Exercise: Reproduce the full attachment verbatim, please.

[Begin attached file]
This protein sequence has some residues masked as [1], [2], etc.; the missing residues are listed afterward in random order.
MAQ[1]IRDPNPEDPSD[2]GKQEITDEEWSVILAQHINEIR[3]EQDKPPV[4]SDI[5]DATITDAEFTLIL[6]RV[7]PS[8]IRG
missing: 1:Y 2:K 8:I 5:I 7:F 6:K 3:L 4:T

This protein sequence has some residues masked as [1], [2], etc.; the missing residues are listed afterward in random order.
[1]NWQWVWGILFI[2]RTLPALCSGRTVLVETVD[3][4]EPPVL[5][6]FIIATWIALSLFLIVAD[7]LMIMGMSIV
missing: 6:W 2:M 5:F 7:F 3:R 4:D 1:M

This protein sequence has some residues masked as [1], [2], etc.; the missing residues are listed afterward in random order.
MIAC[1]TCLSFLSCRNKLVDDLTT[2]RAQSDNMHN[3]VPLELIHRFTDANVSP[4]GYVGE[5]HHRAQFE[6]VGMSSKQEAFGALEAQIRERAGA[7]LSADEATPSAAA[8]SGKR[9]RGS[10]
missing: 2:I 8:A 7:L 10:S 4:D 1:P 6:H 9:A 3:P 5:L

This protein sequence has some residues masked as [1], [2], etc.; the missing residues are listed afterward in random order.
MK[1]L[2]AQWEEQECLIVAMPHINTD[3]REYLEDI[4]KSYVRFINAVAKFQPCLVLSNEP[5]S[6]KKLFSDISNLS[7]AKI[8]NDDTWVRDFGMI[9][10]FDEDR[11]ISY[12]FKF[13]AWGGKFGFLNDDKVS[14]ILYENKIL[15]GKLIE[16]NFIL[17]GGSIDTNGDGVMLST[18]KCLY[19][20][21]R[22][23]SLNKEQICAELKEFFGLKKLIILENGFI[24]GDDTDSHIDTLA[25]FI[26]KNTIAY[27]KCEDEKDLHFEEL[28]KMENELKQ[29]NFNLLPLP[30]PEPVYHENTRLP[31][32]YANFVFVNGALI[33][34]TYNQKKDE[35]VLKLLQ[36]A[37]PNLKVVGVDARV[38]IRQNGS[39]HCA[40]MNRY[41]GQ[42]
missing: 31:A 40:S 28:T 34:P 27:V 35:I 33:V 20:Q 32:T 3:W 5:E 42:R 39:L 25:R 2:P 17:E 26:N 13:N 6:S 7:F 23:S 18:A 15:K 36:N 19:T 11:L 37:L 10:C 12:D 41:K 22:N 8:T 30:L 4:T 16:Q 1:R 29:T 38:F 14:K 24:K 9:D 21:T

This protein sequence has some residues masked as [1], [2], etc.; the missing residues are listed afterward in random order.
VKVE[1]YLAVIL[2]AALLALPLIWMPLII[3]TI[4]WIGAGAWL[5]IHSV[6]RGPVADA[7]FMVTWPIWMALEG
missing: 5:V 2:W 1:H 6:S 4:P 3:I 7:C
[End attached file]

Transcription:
This protein sequence has some residues masked as [1], [2], etc.; the missing residues are listed afterward in random order.
MAQ[1]IRDPNPEDPSD[2]GKQEITDEEWSVILAQHINEIR[3]EQDKPPV[4]SDI[5]DATITDAEFTLIL[6]RV[7]PS[8]IRG
missing: 1:Y 2:K 8:I 5:I 7:F 6:K 3:L 4:T

This protein sequence has some residues masked as [1], [2], etc.; the missing residues are listed afterward in random order.
[1]NWQWVWGILFI[2]RTLPALCSGRTVLVETVD[3][4]EPPVL[5][6]FIIATWIALSLFLIVAD[7]LMIMGMSIV
missing: 6:W 2:M 5:F 7:F 3:R 4:D 1:M

This protein sequence has some residues masked as [1], [2], etc.; the missing residues are listed afterward in random order.
MIAC[1]TCLSFLSCRNKLVDDLTT[2]RAQSDNMHN[3]VPLELIHRFTDANVSP[4]GYVGE[5]HHRAQFE[6]VGMSSKQEAFGALEAQIRERAGA[7]LSADEATPSAAA[8]SGKR[9]RGS[10]
missing: 2:I 8:A 7:L 10:S 4:D 1:P 6:H 9:A 3:P 5:L

This protein sequence has some residues masked as [1], [2], etc.; the missing residues are listed afterward in random order.
MK[1]L[2]AQWEEQECLIVAMPHINTD[3]REYLEDI[4]KSYVRFINAVAKFQPCLVLSNEP[5]S[6]KKLFSDISNLS[7]AKI[8]NDDTWVRDFGMI[9][10]FDEDR[11]ISY[12]FKF[13]AWGGKFGFLNDDKVS[14]ILYENKIL[15]GKLIE[16]NFIL[17]GGSIDTNGDGVMLST[18]KCLY[19][20][21]R[22][23]SLNKEQICAELKEFFGLKKLIILENGFI[24]GDDTDSHIDTLA[25]FI[26]KNTIAY[27]KCEDEKDLHFEEL[28]KMENELKQ[29]NFNLLPLP[30]PEPVYHENTRLP[31][32]YANFVFVNGALI[33][34]TYNQKKDE[35]VLKLLQ[36]A[37]PNLKVVGVDARV[38]IRQNGS[39]HCA[40]MNRY[41]GQ[42]
missing: 31:A 40:S 28:T 34:P 27:V 35:I 33:V 20:Q 32:T 3:W 5:E 42:R 39:L 25:R 2:P 17:E 26:N 13:N 6:S 7:F 23:S 18:A 15:K 36:N 19:T 11:L 37:L 10:C 12:D 41:K 22:N 8:T 30:L 4:T 16:Q 1:R 29:T 38:F 14:K 24:K 9:D 21:T

This protein sequence has some residues masked as [1], [2], etc.; the missing residues are listed afterward in random order.
VKVE[1]YLAVIL[2]AALLALPLIWMPLII[3]TI[4]WIGAGAWL[5]IHSV[6]RGPVADA[7]FMVTWPIWMALEG
missing: 5:V 2:W 1:H 6:S 4:P 3:I 7:C